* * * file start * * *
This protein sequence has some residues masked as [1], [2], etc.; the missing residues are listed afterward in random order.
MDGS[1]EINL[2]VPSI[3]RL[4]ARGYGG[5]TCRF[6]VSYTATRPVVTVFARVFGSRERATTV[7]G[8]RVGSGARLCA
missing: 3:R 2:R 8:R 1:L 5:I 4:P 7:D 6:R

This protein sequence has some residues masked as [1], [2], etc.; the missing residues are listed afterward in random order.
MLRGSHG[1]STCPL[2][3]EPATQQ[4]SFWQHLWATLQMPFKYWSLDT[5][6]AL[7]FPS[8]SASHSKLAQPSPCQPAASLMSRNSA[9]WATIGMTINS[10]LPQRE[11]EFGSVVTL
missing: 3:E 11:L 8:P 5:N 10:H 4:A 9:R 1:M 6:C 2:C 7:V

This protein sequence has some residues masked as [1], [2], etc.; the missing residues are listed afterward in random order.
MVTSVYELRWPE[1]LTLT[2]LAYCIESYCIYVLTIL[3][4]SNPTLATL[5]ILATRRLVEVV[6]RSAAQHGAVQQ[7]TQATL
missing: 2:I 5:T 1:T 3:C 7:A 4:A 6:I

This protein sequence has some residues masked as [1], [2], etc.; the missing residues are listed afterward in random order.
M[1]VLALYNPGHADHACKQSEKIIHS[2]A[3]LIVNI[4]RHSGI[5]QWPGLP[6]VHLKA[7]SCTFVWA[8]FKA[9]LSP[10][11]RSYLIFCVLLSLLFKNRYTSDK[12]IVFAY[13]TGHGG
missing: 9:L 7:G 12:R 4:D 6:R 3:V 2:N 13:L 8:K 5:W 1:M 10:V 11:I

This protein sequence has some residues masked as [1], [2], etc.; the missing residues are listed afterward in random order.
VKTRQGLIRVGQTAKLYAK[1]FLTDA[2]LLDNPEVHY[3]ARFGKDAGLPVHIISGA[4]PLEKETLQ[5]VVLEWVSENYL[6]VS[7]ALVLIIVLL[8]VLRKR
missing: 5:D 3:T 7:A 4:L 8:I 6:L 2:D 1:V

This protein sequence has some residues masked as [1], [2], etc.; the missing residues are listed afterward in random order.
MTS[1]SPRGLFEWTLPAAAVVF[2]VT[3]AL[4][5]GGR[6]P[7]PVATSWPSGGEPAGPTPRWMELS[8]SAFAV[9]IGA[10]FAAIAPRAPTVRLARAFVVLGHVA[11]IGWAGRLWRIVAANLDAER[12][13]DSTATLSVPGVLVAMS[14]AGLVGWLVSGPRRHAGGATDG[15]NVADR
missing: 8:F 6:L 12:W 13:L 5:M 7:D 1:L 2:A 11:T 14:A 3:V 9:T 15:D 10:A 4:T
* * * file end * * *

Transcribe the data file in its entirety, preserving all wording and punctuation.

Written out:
This protein sequence has some residues masked as [1], [2], etc.; the missing residues are listed afterward in random order.
MDGS[1]EINL[2]VPSI[3]RL[4]ARGYGG[5]TCRF[6]VSYTATRPVVTVFARVFGSRERATTV[7]G[8]RVGSGARLCA
missing: 3:R 2:R 8:R 1:L 5:I 4:P 7:D 6:R

This protein sequence has some residues masked as [1], [2], etc.; the missing residues are listed afterward in random order.
MLRGSHG[1]STCPL[2][3]EPATQQ[4]SFWQHLWATLQMPFKYWSLDT[5][6]AL[7]FPS[8]SASHSKLAQPSPCQPAASLMSRNSA[9]WATIGMTINS[10]LPQRE[11]EFGSVVTL
missing: 3:E 11:L 8:P 5:N 10:H 4:A 9:R 1:M 6:C 2:C 7:V

This protein sequence has some residues masked as [1], [2], etc.; the missing residues are listed afterward in random order.
MVTSVYELRWPE[1]LTLT[2]LAYCIESYCIYVLTIL[3][4]SNPTLATL[5]ILATRRLVEVV[6]RSAAQHGAVQQ[7]TQATL
missing: 2:I 5:T 1:T 3:C 7:A 4:A 6:I

This protein sequence has some residues masked as [1], [2], etc.; the missing residues are listed afterward in random order.
M[1]VLALYNPGHADHACKQSEKIIHS[2]A[3]LIVNI[4]RHSGI[5]QWPGLP[6]VHLKA[7]SCTFVWA[8]FKA[9]LSP[10][11]RSYLIFCVLLSLLFKNRYTSDK[12]IVFAY[13]TGHGG
missing: 9:L 7:G 12:R 4:D 6:R 3:V 2:N 13:L 8:K 5:W 1:M 10:V 11:I

This protein sequence has some residues masked as [1], [2], etc.; the missing residues are listed afterward in random order.
VKTRQGLIRVGQTAKLYAK[1]FLTDA[2]LLDNPEVHY[3]ARFGKDAGLPVHIISGA[4]PLEKETLQ[5]VVLEWVSENYL[6]VS[7]ALVLIIVLL[8]VLRKR
missing: 5:D 3:T 7:A 4:L 8:I 6:L 2:D 1:V

This protein sequence has some residues masked as [1], [2], etc.; the missing residues are listed afterward in random order.
MTS[1]SPRGLFEWTLPAAAVVF[2]VT[3]AL[4][5]GGR[6]P[7]PVATSWPSGGEPAGPTPRWMELS[8]SAFAV[9]IGA[10]FAAIAPRAPTVRLARAFVVLGHVA[11]IGWAGRLWRIVAANLDAER[12][13]DSTATLSVPGVLVAMS[14]AGLVGWLVSGPRRHAGGATDG[15]NVADR
missing: 8:F 6:L 12:W 13:L 5:M 7:D 1:L 2:A 11:T 14:A 3:V 9:T 15:D 10:A 4:T